Exit left: the case of Australian state Labor

Research output: Chapter in Book/Report/Conference proceedingChapterpeer-review


The Australian Labor Party (ALP) is a distinctive case of social democracy. As Carol Johnson outlines in her chapter in this volume (Chapter 5), the case of federal Labor offers key insights into the plight of the centre-left more generally. The ALP case is striking because it was one of the earliest centre-left parties to implement neoliberal reforms. However, what is often over-looked in the Australian case is the story of state (Labor) governments.This chapter is a corrective to this narrative that marginalises the sub-national state Labor story. It outlines four distinctive state Labor governments in Australia in the states of New South Wales (NSW), Victoria (VIC), Queensland (QLD) and Western Australia (WA). In all cases, Labor held office for a relatively sustained period of time, before eventually losing. Indeed, from 2002-07 the ALP was in power in every state and territory in Australia – a striking phenomenon that Geoff Gallop, former WA Premier, described as an era of ‘strategic government’ (Gallop, 2007). These state Labor governments offered a distinctive approach to governance that reshaped and renewed the trajectory of social democracy, especially in the face of neoliberal economic settings. Yet, in almost all these cases, these Labor governments were ejected from office. However, in contrast to some of the other cases in this volume, Labor has regained power in many of the state jurisdictions. So, while the Labor model of ‘strategic government’ might have passed, there might be further lessons here about how Labor can regain power. This chapter offers a critical examination of the phenomenonof the dominance of Labor at state level in the mid-2000s. Underpinning this chapter are two key interrelated questions. First, what was ‘Labor’ about these governments? Clearly, we would identify them as centre-left governments because they were creatures of the ALP. Yet, more critically, what, if anything, made them social democratic? For a range of reasons explored below, there is no clear answer to this question, and the case of sub-national Labor sheds light on the centre-left’s ongoing existential crisis. Second, why did these long-standing Labor governments lose office? Did they lose for reasons specific to the centre-left? Or for more general reasons whereby any government might be ejected from office – incumbency, exhaustion in office, failure to renew leadership, and so on? The chapter is organised in the following way. First, the political context is set out, focusing on the distinctive features of Australian federalism that shaped these governments. The four cases are then briefly introduced. Then, the chapter is then organised around the three core themes of the book, namely, institutions, individuals and ideas. Here, the institutional and structural issues facing state Labor are examined.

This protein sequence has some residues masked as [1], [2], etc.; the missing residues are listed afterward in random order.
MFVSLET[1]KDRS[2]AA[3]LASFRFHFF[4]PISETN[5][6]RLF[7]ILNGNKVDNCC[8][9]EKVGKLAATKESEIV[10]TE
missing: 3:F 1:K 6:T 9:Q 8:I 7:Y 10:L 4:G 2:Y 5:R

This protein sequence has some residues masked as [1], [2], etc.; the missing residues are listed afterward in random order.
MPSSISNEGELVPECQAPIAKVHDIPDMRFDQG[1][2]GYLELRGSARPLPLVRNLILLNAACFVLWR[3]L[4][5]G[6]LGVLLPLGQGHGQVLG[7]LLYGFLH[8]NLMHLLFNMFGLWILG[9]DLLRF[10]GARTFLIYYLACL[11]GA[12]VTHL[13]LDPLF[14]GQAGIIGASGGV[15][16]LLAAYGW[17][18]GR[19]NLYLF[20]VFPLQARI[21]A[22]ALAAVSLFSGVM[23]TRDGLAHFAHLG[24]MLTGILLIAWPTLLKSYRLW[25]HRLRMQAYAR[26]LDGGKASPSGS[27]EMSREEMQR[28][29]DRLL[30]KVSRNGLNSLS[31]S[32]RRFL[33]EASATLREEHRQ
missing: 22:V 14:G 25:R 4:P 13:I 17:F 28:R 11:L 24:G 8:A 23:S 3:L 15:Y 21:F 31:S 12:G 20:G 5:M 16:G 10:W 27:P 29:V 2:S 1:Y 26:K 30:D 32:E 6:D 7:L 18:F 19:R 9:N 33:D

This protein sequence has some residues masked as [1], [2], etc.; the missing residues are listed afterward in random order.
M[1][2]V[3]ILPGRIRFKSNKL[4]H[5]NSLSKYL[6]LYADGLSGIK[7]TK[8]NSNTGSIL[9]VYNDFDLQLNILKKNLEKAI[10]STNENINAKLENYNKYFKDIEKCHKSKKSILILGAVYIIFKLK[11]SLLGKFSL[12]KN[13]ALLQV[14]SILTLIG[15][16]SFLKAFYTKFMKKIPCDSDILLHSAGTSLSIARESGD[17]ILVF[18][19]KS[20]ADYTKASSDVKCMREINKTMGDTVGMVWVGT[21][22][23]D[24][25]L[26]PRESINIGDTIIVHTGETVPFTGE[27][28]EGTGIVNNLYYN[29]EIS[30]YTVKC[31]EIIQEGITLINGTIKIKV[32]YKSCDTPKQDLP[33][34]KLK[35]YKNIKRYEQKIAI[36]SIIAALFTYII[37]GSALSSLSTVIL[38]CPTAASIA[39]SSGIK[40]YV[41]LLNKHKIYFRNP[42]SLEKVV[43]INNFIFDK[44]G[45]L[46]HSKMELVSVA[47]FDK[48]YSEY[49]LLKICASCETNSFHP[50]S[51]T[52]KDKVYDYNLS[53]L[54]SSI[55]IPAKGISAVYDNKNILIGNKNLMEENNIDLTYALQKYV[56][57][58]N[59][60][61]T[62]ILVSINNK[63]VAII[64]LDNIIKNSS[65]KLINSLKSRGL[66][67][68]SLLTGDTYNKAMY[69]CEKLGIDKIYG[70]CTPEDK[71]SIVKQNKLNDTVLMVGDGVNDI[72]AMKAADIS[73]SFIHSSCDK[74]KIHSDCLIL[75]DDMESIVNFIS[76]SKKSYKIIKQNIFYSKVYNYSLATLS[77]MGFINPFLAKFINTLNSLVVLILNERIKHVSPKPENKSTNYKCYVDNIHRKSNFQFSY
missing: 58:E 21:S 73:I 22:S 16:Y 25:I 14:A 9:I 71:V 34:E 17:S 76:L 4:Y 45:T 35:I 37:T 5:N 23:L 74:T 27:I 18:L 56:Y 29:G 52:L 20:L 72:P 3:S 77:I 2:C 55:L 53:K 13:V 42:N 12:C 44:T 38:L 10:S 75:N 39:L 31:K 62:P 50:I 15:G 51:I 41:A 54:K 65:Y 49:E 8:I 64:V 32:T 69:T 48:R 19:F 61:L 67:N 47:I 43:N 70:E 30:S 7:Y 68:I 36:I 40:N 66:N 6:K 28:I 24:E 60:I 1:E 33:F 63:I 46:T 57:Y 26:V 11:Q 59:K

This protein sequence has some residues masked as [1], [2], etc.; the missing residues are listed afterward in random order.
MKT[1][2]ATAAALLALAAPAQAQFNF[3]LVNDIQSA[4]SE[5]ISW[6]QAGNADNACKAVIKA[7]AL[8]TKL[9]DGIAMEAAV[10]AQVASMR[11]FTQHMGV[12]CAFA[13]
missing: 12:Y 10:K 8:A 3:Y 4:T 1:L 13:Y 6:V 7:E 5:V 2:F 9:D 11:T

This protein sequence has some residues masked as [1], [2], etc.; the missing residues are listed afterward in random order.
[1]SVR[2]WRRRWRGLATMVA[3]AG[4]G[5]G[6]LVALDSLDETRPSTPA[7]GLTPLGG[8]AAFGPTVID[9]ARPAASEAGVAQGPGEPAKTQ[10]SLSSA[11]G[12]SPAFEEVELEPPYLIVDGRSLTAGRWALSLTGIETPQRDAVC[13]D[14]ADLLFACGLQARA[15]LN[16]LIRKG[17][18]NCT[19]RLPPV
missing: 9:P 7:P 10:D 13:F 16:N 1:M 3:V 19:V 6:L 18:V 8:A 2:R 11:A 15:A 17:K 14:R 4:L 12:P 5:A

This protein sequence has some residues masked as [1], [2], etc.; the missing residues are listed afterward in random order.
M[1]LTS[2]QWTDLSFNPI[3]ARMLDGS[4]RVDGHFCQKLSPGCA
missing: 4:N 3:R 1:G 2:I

Original languageEnglish
Title of host publicationWhy the left loses: The decline of the centre-left in comparative perspective
EditorsRob Manwaring, Paul Kennedy
Place of PublicationBristol, UK
PublisherPolicy Press
Number of pages15
ISBN (Electronic)9781447332688 , 9781447332701
ISBN (Print)9781447332695
Publication statusPublished - 2018


  • Australian Labor Party
  • neoliberal politics
  • Australian Politics


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